Zhixin Song, Xuemei Zhang, Liping Zhang, Fang Xu, Xintong Tao, Hua Zhang, Xue Lin, Lihua Kang, Yu Xiang, Xaiofei Lai, Qun Zhang, Kun Huang, Yubing Dai, Yibing Yin, and Ju Cao Am. J. Resp. Crit. Care Med. Nov 15, 2016, vol. 194, no. 10: 1219 - 1232
Rationale: Progranulin, a widely expressed protein, has multiple physiological functions. The functional role of progranulin in the host response to sepsis remains unknown.
Objectives: To assess the role of progranulin in the host response to sepsis.
Methods: Effects of progranulin on host response to sepsis were determined.
Measurements and Main Results: Progranulin concentrations were significantly elevated in adult (n = 74) and pediatric (n = 26) patients with sepsis relative to corresponding healthy adult (n = 36) and pediatric (n = 17) control subjects, respectively. By using a low-lethality model of nonsevere sepsis, we observed that progranulin deficiency not only increased mortality but also decreased bacterial clearance during sepsis. The decreased host defense to sepsis in progranulin-deficient mice was associated with reduced macrophage recruitment, with correspondingly impaired chemokine CC receptor ligand 2 (CCL2) production in peritoneal lavages during the early phase of sepsis. Progranulin derived from hematopoietic cells contributed to host defense in sepsis. Therapeutic administration of recombinant progranulin not only rescued impaired host defense in progranulin-deficient mice after nonsevere sepsis but also protected wild-type mice against a high-lethality model of severe sepsis. Progranulin-mediated protection against sepsis was closely linked to improved peritoneal macrophage recruitment. In addition, CCL2 treatment of progranulin-deficient mice improved survival and decreased peritoneal bacterial loads during sepsis, at least in part through promotion of peritoneal macrophage recruitment.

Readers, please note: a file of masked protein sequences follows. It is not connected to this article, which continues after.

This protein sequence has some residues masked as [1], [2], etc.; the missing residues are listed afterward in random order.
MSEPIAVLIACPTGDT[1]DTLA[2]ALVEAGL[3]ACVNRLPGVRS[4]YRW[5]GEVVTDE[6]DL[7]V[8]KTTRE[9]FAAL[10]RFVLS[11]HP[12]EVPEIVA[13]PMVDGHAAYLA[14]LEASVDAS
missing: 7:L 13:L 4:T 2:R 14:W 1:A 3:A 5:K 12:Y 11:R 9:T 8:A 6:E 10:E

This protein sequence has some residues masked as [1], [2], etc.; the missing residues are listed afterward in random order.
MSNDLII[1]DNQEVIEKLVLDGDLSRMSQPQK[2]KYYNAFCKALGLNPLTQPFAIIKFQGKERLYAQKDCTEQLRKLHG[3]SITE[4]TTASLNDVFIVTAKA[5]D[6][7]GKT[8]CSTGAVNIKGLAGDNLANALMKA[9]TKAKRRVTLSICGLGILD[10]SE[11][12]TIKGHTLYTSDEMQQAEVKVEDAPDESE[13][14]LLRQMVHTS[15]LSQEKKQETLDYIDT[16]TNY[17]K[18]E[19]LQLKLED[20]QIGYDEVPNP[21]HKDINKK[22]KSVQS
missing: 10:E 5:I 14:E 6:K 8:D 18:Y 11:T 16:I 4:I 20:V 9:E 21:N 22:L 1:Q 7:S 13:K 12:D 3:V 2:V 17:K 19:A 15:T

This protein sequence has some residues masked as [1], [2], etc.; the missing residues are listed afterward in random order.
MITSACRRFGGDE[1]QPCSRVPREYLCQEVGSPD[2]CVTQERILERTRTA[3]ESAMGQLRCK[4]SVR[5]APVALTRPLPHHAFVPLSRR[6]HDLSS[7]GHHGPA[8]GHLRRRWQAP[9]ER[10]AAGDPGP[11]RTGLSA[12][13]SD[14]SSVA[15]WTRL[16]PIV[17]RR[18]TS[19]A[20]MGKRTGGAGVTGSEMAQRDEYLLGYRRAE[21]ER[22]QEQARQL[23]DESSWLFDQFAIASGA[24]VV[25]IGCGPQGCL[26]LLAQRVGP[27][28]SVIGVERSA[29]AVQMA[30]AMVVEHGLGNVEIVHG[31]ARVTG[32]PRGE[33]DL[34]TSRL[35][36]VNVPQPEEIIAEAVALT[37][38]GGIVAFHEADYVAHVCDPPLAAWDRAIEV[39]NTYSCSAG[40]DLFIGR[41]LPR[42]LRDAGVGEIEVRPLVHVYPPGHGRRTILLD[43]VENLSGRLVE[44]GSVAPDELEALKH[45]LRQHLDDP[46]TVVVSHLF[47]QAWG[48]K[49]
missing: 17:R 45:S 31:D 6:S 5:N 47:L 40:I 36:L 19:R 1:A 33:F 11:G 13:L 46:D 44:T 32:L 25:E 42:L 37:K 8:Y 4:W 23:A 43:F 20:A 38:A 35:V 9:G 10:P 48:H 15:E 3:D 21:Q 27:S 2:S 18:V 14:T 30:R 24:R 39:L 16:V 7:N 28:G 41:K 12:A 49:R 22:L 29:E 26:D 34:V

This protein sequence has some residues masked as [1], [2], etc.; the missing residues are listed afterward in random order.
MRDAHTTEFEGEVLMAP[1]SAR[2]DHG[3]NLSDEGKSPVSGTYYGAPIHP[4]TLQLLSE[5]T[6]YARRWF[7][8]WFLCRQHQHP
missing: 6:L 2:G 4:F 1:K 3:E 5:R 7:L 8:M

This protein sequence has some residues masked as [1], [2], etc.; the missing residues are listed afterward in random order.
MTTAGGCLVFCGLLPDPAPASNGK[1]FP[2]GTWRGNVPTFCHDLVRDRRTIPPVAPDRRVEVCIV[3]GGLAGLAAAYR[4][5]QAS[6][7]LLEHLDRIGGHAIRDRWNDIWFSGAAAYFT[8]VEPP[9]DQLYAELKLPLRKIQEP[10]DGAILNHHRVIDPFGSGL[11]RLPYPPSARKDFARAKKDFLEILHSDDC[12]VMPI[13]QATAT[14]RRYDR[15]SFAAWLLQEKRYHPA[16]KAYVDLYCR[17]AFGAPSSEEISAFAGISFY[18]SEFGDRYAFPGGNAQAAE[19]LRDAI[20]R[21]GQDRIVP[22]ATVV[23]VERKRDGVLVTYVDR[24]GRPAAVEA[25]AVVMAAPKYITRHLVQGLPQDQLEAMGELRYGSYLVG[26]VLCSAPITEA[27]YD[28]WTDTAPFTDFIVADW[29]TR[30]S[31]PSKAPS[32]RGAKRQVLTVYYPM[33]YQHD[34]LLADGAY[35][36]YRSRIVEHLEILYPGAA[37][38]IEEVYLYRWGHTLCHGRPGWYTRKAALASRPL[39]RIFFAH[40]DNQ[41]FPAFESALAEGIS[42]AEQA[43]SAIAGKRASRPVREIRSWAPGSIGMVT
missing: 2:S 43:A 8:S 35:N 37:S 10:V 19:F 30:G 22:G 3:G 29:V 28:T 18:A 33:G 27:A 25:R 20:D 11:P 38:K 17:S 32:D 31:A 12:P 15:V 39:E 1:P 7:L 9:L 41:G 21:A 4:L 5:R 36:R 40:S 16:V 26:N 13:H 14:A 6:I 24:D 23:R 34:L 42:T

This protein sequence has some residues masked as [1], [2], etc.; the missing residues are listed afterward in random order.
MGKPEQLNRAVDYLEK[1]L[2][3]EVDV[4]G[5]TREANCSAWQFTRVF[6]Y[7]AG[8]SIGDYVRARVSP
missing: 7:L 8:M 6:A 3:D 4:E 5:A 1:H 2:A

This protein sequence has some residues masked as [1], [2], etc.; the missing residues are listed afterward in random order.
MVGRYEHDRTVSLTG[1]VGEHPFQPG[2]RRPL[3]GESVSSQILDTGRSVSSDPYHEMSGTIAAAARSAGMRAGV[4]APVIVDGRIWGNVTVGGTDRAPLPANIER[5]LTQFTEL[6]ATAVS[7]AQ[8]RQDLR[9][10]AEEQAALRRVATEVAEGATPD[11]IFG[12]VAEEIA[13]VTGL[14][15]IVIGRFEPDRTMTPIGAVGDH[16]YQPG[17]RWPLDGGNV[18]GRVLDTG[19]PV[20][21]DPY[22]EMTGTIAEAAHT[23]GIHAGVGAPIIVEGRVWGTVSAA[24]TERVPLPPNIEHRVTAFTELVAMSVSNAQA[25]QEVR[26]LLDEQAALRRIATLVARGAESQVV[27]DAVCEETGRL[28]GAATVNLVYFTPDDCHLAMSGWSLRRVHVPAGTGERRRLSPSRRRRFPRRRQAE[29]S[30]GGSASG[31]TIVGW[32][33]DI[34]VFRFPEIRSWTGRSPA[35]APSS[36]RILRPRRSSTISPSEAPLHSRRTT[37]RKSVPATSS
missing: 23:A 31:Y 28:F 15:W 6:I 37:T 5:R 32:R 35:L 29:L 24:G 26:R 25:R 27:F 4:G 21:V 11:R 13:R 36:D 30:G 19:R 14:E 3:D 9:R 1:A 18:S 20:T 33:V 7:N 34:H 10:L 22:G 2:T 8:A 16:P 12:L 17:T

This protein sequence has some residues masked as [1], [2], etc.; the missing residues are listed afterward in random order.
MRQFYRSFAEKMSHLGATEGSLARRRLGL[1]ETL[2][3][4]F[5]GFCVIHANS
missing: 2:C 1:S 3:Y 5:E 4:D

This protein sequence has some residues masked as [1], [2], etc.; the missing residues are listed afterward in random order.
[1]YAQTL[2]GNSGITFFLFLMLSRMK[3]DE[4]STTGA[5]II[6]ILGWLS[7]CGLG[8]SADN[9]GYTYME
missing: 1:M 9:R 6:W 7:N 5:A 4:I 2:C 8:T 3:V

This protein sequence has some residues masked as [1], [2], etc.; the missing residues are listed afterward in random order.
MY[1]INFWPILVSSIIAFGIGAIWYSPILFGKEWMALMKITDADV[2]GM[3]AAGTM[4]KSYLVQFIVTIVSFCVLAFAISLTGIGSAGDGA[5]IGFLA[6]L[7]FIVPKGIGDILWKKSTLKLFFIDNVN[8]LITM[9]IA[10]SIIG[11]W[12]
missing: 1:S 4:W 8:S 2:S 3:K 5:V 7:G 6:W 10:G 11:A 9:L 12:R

Conclusions: This proof-of-concept study supports a central role of progranulin-dependent macrophage recruitment in host defense to sepsis, opening new opportunities to host-directed therapeutic strategy that manipulate host immune response in the treatment of sepsis.